Abid Qureshi made history Tuesday by becoming the first Muslim-American person nominated to the federal judiciary.
President Barack Obama nominated Qureshi to serve on the United States District Court for the District of Columbia.
“I am pleased to nominate Mr. Qureshi to serve on the United States District Court bench,” Obama said in a statement. “I am confident he will serve the American people with integrity and a steadfast commitment to justice.”
Qureshi graduated from Harvard Law School in 1997 and is a partner in the D.C. office of Latham & Watkins LLP, where his practice specializes in health-care fraud and securities law.
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Muslim-American groups applauded the nomination, calling it an important message of inclusion to their community. “The nomination of Abid Qureshi to fill a seat on the U.S. District Court for the District of Columbia sends a message of inclusion that is welcomed by the American Muslim community and by all Americans who value diversity and mutual respect at a time when some seek division and discord,” Nihad Awad, national executive director of the Council on American-Islamic Relations, a civil rights group, said in a statement.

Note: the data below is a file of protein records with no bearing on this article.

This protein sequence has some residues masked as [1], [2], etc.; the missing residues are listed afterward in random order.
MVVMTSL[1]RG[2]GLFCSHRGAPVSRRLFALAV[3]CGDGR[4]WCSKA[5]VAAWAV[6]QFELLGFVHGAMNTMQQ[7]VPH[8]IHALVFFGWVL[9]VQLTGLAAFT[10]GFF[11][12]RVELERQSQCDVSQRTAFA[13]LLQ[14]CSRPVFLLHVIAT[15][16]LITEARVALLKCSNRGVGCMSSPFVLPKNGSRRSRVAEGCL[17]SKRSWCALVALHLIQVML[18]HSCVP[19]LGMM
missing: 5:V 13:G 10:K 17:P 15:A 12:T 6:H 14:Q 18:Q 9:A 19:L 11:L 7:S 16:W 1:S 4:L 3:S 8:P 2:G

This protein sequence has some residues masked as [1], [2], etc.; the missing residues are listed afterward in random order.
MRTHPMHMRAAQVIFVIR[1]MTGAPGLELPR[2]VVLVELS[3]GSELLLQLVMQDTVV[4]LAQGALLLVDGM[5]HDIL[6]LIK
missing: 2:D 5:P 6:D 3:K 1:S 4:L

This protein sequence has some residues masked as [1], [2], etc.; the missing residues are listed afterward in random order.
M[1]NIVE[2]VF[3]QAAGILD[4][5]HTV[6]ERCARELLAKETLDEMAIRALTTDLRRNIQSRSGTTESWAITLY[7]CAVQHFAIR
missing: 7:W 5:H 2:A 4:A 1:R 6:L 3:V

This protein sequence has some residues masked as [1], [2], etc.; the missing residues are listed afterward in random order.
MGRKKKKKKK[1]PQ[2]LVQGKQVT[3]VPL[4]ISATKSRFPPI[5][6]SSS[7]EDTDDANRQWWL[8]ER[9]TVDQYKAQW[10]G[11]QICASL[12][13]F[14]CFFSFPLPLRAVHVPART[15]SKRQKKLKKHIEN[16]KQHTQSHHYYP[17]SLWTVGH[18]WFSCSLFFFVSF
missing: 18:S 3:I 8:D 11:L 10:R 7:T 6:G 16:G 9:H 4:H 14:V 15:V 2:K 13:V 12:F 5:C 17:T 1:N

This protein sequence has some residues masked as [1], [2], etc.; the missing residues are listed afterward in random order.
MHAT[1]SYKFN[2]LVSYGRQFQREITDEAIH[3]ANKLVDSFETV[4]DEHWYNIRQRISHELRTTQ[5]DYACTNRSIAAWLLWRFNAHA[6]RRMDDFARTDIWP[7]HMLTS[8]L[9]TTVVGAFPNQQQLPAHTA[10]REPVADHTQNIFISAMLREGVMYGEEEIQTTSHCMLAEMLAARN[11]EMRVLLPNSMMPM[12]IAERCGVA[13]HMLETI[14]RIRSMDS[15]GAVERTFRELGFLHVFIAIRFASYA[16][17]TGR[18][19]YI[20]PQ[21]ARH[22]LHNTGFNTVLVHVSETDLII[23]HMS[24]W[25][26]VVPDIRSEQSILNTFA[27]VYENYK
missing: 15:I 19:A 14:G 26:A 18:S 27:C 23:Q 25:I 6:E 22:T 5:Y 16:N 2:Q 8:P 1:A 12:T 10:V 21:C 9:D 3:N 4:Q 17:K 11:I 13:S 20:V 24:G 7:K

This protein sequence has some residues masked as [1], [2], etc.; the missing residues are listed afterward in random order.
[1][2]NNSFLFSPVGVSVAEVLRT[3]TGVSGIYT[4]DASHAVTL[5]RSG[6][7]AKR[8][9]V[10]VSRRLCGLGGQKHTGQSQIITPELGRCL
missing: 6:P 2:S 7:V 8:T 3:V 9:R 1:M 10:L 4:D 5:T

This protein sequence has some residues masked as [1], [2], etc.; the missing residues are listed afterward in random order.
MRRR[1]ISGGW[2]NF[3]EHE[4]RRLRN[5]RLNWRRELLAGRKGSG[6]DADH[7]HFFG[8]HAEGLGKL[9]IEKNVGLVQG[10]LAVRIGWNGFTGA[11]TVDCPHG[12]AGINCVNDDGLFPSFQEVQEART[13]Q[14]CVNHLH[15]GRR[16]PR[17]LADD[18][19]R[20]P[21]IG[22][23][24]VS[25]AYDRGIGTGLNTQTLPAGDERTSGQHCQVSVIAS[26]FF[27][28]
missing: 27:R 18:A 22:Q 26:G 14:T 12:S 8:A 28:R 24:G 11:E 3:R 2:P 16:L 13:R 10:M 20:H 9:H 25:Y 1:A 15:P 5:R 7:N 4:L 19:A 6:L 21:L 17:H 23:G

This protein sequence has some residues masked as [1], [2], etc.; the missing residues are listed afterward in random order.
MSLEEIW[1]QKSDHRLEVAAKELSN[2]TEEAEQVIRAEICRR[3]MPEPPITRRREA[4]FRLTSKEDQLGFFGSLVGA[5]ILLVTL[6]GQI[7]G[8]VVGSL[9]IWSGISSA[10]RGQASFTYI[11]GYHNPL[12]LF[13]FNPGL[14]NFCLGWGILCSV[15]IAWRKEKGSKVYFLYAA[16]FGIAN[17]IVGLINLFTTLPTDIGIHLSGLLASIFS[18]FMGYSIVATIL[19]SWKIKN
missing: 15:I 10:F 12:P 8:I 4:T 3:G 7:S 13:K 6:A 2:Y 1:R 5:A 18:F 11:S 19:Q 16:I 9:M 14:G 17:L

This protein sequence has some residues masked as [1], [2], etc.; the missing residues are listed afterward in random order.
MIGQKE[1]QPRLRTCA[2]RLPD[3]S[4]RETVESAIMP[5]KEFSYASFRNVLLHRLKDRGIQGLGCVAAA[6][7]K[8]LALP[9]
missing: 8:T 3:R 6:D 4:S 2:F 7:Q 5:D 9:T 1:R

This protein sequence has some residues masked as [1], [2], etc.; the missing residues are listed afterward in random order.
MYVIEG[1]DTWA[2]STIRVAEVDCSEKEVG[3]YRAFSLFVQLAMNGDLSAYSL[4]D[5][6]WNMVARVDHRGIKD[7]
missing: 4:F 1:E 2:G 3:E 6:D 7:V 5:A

While Qureshi’s nomination is historic, it is unclear whether it will actually advance in Congress. Obama only has a few months left in his term, and Senate Republicans have made it clear they do not plan on acting on any of his judicial nominees. Since 2015, Republicans have voted to confirm only 17 federal judges, despite an ongoing crisis of vacancies.
Meanwhile, Merrick Garland, who was nominated in March to fill Justice Antonin Scalia’s seat following Scalia’s death in February, has waited 175 days and counting for the Senate to move on his nomination. Of any Supreme Court nominee in history, Garland has gone the longest without a hearing.